Articles Posted in Tort Cases from the Past

We all read it in law school, and here it is again.  The  fascinating opinion by Judge Learned Hand in In re Eastern Transportation Co. (The T.J. Hooper), 60 F.2d 737 (2d Cir. 1932) reminds us that just because just an industry ignores safety practices that are readily available does not  mean that due care does not require the practice.

An excerpt:

Indeed in most cases reasonable prudence is in fact common prudence, but strictly it is never its measure. A whole calling may have unduly lagged in the adoption of new and available devices. . . . Courts must in the end say what is required. There are precautions so imperative that even their universal disregard will not excuse their omission.

Last Monday I referred to the Palsgraf opinion and took the opportunity to re-read it.  I suggest you do the same.  The dispute between Justice Cardozo and Justice Andrews lives on.  Read this and tell me who could have written the exact same words almost 100 years later:

The proposition is this. Every one owes to the world at large the duty of refraining from those acts that may unreasonably threaten the safety of others. Such an act occurs. Not only is he wronged to whom harm might reasonably be expected to result, but he also who is in fact injured, even if he be outside what would generally be thought the danger zone. There needs be duty due the one complaining but this is not a duty to a particular individual because as to him harm might be expected.

The first couple sentences sound exactly like Chief Justice Holder’s position on the law of premises liability in Tennessee.  To be sure, she would likely draw the causation circle a little tighter than Justice Anderson, but she views the concept of duty much differently than Justices Clark, Wade and Koch (who are relying on precedent).  We don’t know where Justice Lee is on the issue yet.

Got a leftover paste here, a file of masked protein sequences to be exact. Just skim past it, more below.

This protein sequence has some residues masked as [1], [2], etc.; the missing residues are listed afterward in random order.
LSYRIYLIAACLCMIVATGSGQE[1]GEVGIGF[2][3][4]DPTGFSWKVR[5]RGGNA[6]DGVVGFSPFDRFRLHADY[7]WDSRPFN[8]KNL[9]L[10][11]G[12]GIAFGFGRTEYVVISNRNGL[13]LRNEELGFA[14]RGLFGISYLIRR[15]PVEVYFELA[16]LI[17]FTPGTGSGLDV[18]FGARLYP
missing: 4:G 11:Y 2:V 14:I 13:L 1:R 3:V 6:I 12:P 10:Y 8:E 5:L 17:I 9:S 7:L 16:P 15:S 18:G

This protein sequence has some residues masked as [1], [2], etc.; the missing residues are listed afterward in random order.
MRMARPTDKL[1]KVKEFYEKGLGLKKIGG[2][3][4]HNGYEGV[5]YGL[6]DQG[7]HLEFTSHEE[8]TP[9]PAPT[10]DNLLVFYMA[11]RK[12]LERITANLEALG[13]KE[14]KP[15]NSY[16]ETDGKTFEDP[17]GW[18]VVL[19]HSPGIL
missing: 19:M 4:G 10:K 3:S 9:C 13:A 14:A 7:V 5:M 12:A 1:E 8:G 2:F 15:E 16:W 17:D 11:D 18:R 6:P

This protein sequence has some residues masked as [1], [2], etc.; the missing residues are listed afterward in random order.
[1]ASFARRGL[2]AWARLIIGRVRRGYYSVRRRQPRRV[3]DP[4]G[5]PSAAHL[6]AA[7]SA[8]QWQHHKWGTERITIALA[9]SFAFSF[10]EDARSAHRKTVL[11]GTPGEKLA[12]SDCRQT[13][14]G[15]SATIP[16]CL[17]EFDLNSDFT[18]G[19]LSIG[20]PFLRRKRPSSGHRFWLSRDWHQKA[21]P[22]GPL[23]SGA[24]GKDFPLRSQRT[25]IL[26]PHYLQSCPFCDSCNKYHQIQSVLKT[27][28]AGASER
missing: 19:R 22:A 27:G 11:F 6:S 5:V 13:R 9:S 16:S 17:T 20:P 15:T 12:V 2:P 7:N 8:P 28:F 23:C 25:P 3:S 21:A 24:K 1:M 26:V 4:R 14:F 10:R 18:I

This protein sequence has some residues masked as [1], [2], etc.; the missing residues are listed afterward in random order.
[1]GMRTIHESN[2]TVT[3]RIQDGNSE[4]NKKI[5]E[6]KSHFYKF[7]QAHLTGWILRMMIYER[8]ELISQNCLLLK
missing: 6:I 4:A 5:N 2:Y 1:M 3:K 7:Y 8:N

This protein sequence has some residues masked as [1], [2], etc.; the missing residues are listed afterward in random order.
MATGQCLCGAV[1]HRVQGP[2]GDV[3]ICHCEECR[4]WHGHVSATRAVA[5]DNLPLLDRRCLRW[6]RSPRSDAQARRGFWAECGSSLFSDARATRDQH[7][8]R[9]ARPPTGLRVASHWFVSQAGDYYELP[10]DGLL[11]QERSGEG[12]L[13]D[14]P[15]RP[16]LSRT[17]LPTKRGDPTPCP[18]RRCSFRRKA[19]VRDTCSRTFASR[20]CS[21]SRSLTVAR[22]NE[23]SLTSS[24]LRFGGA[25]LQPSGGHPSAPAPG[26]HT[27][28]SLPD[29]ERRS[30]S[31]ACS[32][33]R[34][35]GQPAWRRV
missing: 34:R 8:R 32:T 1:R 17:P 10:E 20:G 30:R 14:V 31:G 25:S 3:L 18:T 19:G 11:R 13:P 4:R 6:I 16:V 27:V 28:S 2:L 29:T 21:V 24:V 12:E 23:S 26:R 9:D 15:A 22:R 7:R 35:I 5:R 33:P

The website of the Tennessee Administrative Office of the Courts maintains a set of all of the Local Rules for the state’s circuit and chancery courts.  View.

The site makes it clear that the AOC only posts what it has been given, so it would be prudent to check with the local clerk’s office and get a current set of the rules if you do not normally practice in the venue.

I need to tell you about a fascinating tort opinion I came across recently, one that presents an interesting yet troubling view of the state of the law at the time.

The decedent was awaiting trial for rape and murder when he was dragged from his jail cell and hanged. Suit was filed against the vigilantes. A White County jury returned a verdict against the vigilantes, but it was appealed as inadequate.

The Tennessee Supreme Court began its analysis with a beautifully written statement about the rule of law. The Court said: “There is neither valor or patriotism in deeds like these. Not valor, because there is no contest – the victim is already in bonds and harmless; nor patriotism, because the country has provided for the proper and legal punishment of offenders and needs not the aid of mass and lawless combinations to wield the sword of justice or quicken its stroke.”